Urban Renewal

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Urban Renewal refers to major government-sponsored projects aimed at boosting economic activity in cities. In the United States, the process refers specifically to federally-funded initiatives enabled through a series of laws which shaped the nation's urban policies after the Great Depression and World War II. In Birmingham, federal Urban Renewal projects assisted in the construction of several public housing projects and to the clearing of property for UAB and the Birmingham-Jefferson Convention Complex. Though the idea of clearing a large section of downtown Birmingham for redevelopment was studied, Birmingham leaders did not, like many other cities, use Urban Renewal to clear underutilized areas in the downtown core. In later decades, the historic building fabric thus preserved has come to be viewed as an asset to the city.

Housing Act of 1934

The National Housing Act of 1934 (Pub.L. 84–345, 48 Stat. 847) aimed to make housing and home mortgages more affordable to the American public. It created the Federal Housing Administration (FHA), the Federal Savings and Loan Insurance Corporation, and the United States Housing Authority. The USHA made low-interest, long term loans to local public agencies for slum clearance and construction of low-income dwellings.

The Birmingham Housing Authority was incorporated in 1935 to serve as Birmingham's local housing authority. The Smithfield Court housing projects were constructed under the provisions of the 1934 act and with assistance from the Works Progress Administration.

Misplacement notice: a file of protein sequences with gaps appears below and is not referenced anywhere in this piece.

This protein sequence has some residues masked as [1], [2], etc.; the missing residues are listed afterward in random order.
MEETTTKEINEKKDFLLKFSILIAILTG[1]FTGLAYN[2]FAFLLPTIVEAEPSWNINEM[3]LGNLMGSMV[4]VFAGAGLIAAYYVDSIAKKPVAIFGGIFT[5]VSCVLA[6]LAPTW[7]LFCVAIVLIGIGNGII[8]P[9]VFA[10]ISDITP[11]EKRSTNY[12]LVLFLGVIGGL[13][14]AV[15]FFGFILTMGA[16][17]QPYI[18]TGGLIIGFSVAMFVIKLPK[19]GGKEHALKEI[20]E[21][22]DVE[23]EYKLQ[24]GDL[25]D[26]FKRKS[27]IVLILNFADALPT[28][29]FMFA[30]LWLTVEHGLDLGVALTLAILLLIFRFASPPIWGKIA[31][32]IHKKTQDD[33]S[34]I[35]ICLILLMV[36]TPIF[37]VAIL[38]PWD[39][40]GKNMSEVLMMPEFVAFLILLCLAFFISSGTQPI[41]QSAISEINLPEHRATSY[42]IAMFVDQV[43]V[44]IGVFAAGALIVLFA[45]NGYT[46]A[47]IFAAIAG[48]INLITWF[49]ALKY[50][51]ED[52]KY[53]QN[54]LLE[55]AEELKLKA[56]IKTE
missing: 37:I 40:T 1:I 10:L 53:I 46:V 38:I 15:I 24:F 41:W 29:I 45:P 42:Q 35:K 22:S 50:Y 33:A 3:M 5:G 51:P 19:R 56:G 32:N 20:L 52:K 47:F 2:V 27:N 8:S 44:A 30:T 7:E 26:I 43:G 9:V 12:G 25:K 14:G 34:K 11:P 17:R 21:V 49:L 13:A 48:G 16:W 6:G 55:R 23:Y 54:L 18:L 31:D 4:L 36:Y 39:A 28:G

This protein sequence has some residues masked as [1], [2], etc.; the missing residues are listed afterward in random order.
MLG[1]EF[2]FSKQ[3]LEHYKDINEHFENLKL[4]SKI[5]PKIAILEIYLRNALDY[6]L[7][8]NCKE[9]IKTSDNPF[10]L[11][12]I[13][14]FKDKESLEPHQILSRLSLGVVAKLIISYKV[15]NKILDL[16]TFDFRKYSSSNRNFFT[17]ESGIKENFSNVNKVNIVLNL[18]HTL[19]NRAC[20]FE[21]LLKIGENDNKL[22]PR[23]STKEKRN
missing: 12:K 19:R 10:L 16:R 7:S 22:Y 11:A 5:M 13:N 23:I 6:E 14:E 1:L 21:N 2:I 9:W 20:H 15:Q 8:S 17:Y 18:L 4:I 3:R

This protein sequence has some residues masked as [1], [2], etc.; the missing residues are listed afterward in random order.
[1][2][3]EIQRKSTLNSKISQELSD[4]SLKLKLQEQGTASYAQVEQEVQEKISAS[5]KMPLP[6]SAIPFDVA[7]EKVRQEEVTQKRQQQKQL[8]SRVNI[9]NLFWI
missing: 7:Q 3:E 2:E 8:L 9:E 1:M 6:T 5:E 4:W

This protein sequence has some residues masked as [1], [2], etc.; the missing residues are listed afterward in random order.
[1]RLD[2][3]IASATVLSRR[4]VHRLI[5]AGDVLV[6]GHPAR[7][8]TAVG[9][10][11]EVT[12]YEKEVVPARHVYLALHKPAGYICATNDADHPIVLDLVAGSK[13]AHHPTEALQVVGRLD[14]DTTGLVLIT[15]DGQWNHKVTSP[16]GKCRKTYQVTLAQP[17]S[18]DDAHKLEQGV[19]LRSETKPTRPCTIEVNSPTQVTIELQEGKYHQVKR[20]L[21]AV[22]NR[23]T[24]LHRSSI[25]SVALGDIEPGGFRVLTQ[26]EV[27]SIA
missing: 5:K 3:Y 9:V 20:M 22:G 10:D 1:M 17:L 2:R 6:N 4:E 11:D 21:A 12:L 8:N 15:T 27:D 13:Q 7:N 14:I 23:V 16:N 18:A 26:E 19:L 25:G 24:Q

Housing Act of 1937

The Housing Act of 1937 (Pub.L. 75–412, 50 Stat. 888), co-sponsored by Henry Steagall of Alabama, first provided federal subsidies to local public housing agencies in an effort to improve living conditions for low-income families. Much of the act's language was drafted by activist Cahterine Bauer, who was appointed the Authority's first director.

Birmingham's Elyton Village housing project was constructed under the provisions of the 1937 act.

In 1945 Birmingham's legislative delegation pushed through a state law supported by real estate developers to prevent the city from accepting any federal funds designated for public housing. That law, which was unpopular with veterans groups, was overturned by the Alabama Supreme Court in 1946.

Housing Act of 1949

The American Housing Act of 1949 (Title V of P.L. 81-171) established a major role for the U.S. government in backing mortgages and mortgage insurance and funding construction of public housing to address a crisis of insufficient and inadequate housing. It was enacted as part of President Harry Truman's "Fair Deal" of domestic social programs. Truman explained in his 1949 State of the Union address that millions of families were sharing space in "slums and firetraps" and that the private sector would need to change its practices to meet the public need.